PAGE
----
Bark masterminded Trotsky’s release from prison, his accommodation in Spanish hotels, and his first-class passage to America. He was the first cousin of Pyotor Bark, Minister of Finance in Russia from 1914. Inside these complex secret international machinations, Pyotor Bark employed Olof Aschberg as his financial agent. Having seen how Aschberg and his Nya Banken were closely linked with Parvus in facilitating Lenin’s return to Russia, it comes as no surprise that they were similarly involved in ensuring Trotsky’s return. Professor Spence concluded that Ernst Bark ‘was Parvus’s cat’s-paw in Spain’.  In an interesting aside, Pyotor Bark was arrested after the Bolshevik revolution but immediately released on higher orders. Thereafter he moved to England, became managing-director of the Anglo-International Bank in London and was awarded a knighthood. Here was a man whose powerful contacts included the higher echelons of British banking circles. 
What a strange concoction of armaments dealers, sinister profiteers and bankers whose background had nothing in common with the revolutionary forces set loose in Russia. The short lived Nya Bank (1912-1920) clearly acted as a conduit for funds from Germany to the Bolsheviks, and the convoluted connections between Nya, Morgan’s Guaranty Trust, the British Bank of North Commerce, the Rothschild-backed Disconto – Gesellchaft, Max Warburg and the Kuhn Loeb bank in New York and the Russian Minister of Finance, displayed financial interest that transcended normal politics. That Lenin and Trotsky should both owe their political re-emergence to such vested interests is, on the face of it, fundamentally wrong. These bankers and financiers were motivated by their own financial advantage, not the symbolic red flag. What was going on?
1. Pearson, The Sealed Train, p. 57.
2. See Blog, Munitions 8: The Strange and Unendearing Story of Basil Zaharoff, published originally on 22 July 2015..
3. Pearson, The Sealed Train, pp. 57- 8.
4. Ibid., pp. 58-59.
5. Ibid., p. 64.
6. Preparata, Conjuring Hitler, pp. 30-31.
7. Ibid., pp. 32-33.
8. Ibid. p. 33.
9. Pearson, The Sealed Train, p. 65.
10. Isaiah Friedman, The Question of Palestine: British-Jewish-Arab Relations, 1914-1918, p. 145.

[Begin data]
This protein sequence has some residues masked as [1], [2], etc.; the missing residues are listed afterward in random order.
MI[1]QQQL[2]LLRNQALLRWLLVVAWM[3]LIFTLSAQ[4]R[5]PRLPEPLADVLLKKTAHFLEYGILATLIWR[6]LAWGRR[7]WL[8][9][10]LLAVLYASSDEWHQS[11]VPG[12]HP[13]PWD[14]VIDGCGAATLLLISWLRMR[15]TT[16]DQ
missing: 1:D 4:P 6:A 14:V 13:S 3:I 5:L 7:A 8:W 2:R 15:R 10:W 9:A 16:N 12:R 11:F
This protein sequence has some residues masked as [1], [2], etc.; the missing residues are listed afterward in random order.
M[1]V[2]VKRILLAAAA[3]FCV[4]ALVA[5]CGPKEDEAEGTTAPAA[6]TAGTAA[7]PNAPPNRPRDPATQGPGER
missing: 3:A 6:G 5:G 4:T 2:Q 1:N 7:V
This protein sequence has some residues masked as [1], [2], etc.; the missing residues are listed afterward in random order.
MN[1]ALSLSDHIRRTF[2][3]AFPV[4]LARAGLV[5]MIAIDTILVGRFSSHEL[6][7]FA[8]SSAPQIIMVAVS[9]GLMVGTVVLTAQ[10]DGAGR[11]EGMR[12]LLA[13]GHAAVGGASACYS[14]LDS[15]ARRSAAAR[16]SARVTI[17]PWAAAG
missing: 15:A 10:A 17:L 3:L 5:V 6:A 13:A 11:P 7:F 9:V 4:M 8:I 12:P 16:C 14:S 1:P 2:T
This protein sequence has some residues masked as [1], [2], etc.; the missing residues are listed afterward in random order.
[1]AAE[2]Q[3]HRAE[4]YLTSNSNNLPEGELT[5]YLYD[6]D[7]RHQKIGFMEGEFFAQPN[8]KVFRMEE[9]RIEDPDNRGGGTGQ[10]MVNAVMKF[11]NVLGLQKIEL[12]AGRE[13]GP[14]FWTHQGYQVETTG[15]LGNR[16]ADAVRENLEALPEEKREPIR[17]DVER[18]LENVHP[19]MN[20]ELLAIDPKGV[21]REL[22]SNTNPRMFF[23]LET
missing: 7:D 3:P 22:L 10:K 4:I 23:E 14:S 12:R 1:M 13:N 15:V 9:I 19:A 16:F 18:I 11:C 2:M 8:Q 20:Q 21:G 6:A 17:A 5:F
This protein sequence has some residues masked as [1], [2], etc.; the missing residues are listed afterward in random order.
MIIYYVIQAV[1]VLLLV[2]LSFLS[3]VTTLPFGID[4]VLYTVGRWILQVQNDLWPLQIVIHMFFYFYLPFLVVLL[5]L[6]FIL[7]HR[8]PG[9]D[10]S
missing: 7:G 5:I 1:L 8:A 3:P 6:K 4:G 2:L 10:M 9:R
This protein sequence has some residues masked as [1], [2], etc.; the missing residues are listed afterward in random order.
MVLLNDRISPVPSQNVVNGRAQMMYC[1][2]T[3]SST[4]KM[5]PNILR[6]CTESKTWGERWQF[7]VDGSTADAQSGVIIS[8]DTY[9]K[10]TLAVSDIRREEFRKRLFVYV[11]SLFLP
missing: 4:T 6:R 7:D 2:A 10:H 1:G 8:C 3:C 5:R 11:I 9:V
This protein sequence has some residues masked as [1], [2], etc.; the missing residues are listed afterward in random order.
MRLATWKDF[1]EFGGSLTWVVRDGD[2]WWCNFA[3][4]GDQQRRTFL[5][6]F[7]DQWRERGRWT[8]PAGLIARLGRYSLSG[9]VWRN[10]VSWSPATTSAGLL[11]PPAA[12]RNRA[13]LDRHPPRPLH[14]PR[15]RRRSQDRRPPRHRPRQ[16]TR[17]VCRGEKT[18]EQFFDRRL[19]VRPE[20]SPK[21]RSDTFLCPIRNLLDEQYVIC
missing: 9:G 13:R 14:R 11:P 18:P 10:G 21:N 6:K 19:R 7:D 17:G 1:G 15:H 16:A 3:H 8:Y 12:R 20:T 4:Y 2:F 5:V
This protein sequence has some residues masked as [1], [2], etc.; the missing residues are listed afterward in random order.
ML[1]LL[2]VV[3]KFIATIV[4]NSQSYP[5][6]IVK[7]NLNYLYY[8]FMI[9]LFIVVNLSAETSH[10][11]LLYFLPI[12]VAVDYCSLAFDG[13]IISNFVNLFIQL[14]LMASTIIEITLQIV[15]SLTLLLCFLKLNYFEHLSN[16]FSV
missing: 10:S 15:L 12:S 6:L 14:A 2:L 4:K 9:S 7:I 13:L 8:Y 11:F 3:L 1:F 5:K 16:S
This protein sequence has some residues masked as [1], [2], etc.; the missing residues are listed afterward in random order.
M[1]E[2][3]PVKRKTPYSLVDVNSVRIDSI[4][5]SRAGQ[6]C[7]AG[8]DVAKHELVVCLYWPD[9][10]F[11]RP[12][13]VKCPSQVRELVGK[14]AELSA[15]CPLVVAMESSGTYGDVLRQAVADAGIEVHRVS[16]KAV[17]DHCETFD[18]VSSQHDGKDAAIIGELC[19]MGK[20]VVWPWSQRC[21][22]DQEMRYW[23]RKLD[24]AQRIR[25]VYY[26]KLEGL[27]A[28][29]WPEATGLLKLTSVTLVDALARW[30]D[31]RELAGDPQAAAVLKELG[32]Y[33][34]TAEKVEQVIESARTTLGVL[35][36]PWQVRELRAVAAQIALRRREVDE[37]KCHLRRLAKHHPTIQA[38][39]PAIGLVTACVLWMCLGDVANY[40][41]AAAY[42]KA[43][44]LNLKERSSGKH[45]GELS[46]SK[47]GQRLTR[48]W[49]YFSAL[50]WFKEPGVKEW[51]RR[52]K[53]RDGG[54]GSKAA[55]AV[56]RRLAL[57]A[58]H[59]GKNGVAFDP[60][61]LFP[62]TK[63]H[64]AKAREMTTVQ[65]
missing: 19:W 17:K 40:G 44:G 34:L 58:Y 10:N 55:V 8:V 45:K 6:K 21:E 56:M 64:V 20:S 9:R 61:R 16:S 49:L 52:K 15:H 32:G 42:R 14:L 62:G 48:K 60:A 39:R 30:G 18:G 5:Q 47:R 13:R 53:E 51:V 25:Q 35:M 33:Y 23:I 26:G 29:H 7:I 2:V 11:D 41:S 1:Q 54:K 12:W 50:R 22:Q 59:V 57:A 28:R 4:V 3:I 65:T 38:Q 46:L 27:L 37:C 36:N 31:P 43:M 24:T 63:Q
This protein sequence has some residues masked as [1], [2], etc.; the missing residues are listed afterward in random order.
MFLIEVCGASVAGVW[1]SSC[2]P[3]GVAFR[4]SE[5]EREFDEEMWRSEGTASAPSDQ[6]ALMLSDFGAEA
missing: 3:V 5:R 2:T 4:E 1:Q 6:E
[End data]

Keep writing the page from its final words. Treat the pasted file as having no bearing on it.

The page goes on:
11. Antony Sutton, Wall Street and the Bolshevik Revolution, p. 40.
12. Pearson, The Sealed Train, p. 83.
13. Ibid., p. 49.
14. Pearson, The Sealed Train, p. 61.
15. Volkognov, Lenin, p. 115.
16. Ibid., p. 114.
17. Pearson, The Sealed Train, pp. 101-102.
18. Ibid., p. 83.
19. Sean McMeekin, History’s Greatest Heist, p. 225.
20. Sutton, Wall Street and the Bolshevik Revolution, p. 57.
21. Ibid., p. 67.
22. McMeekin, History’s Greatest Heist, p. 59.
23. Niall Ferguson, The House of Rothschild, p. 384.
24. The convoluted and intricate means by which the Rothschilds and their associates on Wall Street funded the Bolsheviks are beyond the scope of this chapter, and we would point interested readers to the late Antony Sutton’s powerful book, Wall Street and the Bolshevik Revolution. Professor Sutton revealed exactly how Guaranty Trust, American International Company and the Kuhn, Loeb bank of Jacob Schiff and Paul Warburg gave large sums of money not merely to Bolsheviks, but to the German espionage system.
25. A.N. Field, All These Things, vol.1. http://www.yamaguchy.com/library/field_an/things_01.htm
26. Sutton, Wall Street and the Bolshevik Revolution, pp. 186 -7.
27. Pearson, Sealed Train, p. 128.
28. Richard B. Spence, Hidden Agendas; Spies, Lies and Intrigue surrounding Trotsky’s American visit of January-April 1917.
30. Obituary. Sir Peter Bark, Bernard Pares The Slavonic and East European Review Vol. 16, No. 46 (Jul., 1937).